So, sparing you the details, it’s come about that I’ll be building a liquor cabinet for a colleague. Something that will hold 2 shelves of tallish (33-35cm high) bottles of spirits, a row of 8 bottles of wine and still have room for a drawer with about 14.5cm of usable space. Here is the front view sketched on graph paper (the only way I can draw a straight line without a ruler).

The construction method will be similar to the sewing center in that I’ll be using frame and panel sub-assemblies. I like frame and panels because while light, they can be very strong and negate a lot of extra planning due to wood movement. Different from the sewing center, this will have four square corner pieces that extend down into slightly tapered feet.

Incidentally, while I write these articles hopefully to help other woodworkers teaching themselves the craft, unless I’m using a method I haven’t written about before I’m keeping it a bit general. My series of 15 articles on the sewing center were quite detailed (I thought) and I don’t think I’ll be using any different techniques for this cabinet.

Dimensions will be approximately 120cm high by 80cm wide by 40cm deep. As I’ve made the conversion to metric here in the land of cheese and chocolate, I’ll forego giving dimensions in inches in further posts. We had the chance back in the ’70s to make the change in America but declined. I still tend to think in inches and feet but I’ve definitely been convinced of how easy it is to use the metric system while building.

The first step as always is a trip to my “wood storage facility” (2nd garage in the neighboring town) to pick out the slabs I’ll need and then crosscut them to length plus about 15%. Even though the wood is still coarse from the sawmill and has some weathering, I can usually see the grain well enough to make these rough-cut decisions.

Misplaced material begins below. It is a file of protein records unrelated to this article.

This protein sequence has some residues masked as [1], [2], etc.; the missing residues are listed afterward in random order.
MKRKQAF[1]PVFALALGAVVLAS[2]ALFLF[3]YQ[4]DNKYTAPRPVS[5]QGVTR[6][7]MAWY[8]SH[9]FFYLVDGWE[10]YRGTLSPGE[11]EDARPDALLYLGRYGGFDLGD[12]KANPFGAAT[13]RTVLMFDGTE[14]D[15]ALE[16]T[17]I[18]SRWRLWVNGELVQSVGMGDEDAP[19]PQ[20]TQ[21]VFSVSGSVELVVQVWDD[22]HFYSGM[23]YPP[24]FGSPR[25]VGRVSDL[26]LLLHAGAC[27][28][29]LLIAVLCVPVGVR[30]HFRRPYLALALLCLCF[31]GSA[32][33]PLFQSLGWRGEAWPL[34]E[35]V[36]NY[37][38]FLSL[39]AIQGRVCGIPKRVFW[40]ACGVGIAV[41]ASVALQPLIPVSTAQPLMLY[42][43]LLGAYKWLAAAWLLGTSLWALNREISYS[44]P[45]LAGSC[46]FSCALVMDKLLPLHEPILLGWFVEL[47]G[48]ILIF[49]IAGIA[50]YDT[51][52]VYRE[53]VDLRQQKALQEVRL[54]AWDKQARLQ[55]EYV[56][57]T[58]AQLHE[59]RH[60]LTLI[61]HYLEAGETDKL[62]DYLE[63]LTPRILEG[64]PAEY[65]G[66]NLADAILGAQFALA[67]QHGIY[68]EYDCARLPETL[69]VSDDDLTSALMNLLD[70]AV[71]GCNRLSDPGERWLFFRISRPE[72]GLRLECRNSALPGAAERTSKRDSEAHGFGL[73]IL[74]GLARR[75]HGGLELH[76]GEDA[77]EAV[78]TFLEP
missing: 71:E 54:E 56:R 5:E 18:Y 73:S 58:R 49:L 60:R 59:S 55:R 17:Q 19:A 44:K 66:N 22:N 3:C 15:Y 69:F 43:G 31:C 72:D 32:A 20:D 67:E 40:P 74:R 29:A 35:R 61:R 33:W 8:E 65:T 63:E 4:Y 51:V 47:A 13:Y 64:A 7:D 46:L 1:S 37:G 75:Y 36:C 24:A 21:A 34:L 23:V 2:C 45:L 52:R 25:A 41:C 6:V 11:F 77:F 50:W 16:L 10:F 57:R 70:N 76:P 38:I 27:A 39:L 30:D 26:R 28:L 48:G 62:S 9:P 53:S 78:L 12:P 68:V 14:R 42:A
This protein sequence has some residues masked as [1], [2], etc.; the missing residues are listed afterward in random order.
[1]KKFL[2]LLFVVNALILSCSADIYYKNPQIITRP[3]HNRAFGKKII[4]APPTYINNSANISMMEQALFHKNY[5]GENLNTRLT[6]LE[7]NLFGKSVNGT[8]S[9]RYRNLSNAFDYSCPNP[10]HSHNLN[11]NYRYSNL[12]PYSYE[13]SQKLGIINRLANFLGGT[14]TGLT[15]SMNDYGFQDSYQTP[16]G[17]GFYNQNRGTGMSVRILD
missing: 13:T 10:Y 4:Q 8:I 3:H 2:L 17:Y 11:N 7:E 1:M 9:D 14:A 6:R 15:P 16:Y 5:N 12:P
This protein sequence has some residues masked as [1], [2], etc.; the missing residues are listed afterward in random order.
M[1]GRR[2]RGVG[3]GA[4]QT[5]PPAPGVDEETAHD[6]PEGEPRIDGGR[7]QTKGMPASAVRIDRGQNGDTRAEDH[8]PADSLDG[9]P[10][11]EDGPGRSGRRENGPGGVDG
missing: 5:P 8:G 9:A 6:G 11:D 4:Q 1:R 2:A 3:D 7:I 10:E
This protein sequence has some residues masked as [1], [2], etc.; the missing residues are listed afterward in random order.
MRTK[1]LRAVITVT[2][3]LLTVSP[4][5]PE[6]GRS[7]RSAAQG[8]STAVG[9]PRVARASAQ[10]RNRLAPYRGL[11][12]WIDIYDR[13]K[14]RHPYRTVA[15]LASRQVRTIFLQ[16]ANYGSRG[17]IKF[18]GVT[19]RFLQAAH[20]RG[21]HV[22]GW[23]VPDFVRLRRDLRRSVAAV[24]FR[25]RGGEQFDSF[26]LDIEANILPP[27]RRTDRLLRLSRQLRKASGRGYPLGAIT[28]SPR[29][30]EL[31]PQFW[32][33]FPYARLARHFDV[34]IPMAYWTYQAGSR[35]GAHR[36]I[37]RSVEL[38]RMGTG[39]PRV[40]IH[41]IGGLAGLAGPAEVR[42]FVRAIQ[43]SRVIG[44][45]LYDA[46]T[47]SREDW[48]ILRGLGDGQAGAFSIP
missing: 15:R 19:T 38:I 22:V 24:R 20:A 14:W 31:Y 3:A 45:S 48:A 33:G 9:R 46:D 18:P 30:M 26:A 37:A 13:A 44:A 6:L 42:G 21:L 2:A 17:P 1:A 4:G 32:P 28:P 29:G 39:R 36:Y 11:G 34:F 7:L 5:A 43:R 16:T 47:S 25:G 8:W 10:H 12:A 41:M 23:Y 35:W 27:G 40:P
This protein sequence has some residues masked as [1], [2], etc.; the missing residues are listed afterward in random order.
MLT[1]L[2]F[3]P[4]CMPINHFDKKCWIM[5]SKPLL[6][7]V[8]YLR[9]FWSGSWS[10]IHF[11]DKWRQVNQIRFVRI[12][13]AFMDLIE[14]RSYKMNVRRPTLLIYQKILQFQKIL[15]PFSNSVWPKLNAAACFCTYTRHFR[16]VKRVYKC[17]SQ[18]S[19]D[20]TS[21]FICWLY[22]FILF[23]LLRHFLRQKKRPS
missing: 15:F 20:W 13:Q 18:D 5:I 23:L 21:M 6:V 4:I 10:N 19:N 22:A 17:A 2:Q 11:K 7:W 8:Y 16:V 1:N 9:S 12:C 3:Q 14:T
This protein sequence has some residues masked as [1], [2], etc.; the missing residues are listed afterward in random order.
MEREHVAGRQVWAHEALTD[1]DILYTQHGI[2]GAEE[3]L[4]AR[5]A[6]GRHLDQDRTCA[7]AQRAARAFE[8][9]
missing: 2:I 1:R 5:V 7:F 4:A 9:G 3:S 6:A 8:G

This piece below left looks like a good candidate for the top of the cabinet, with some nice heartwood figure.

With a long straight-edge and square I can begin planning which slabs will produce the individual parts of the cabinet and mark to rough widths for ripping on the bandsaw.

I’m pretty confident with the bandsaw however, sometimes with a very thick slab I’ll like to make sure I’ve got at least a somewhat flat surface for stability while cutting. This piece below will produce four, 5cm square legs and is currently 6cm thick (9/4 in English parlance). With a jack-plane, I flatten an area down the center of the piece so it won’t move on me while on the bandsaw.

All the major pieces are rough dimensioned now and I can take a closer look at cups, bends, crooks, or twists prior to the first planing. For wide parts like the top, bottom and shelf, it’s not feasible to expect to plane these without ripping. A slab with a pronounced cup might lose up to 12mm in thickness before it’s flat on both faces so I have to make decisions on where to rip these pieces so that they can be planed and then later glued-up again to form a nice panel at least 20-23mm thick (most of these slabs are about 30mm thick in the rough). Some pieces, like the pic below right, might have a significant bow. Pieces like this will get crosscut into shorter lengths for rails or frame parts.

Now I plane all the pieces just enough to remove the sawmill marks and weathered wood so I can really see the grain and figure. Some further parts planning and I do the final ripping on the bandsaw. The piece below right had a corner that tapered quite a bit in thickness and rather than waste a lot of wood to get the whole piece even, I avoided it.

For a few of the larger pieces I go ahead and dress one edge, first with the jack plane to remove saw marks and then with the jointer plane to produce a nice straight edge. If I have a lot of pieces to edge joint I’ll do them on the jointer however, I’ve found that on pieces around 100cm or longer I get a straighter edge with the properly tuned and sharpened hand plane.

Now I can relax because all these pieces will need to acclimate.  Over the course of the next few days or week, they may “move” further producing more cups or twists. Afterwards, a second planing will take the parts down to finished thickness with stable, flat faces. For critical parts like stiles and rails, especially for doors, I’ll do the second planing still shy of the actual thickness and let them sit another week before final thicknessing.

While I’m waiting, I start drawing up plans for a recycled-barn-wood coffee table for Alan, but that’s a different post 🙂 .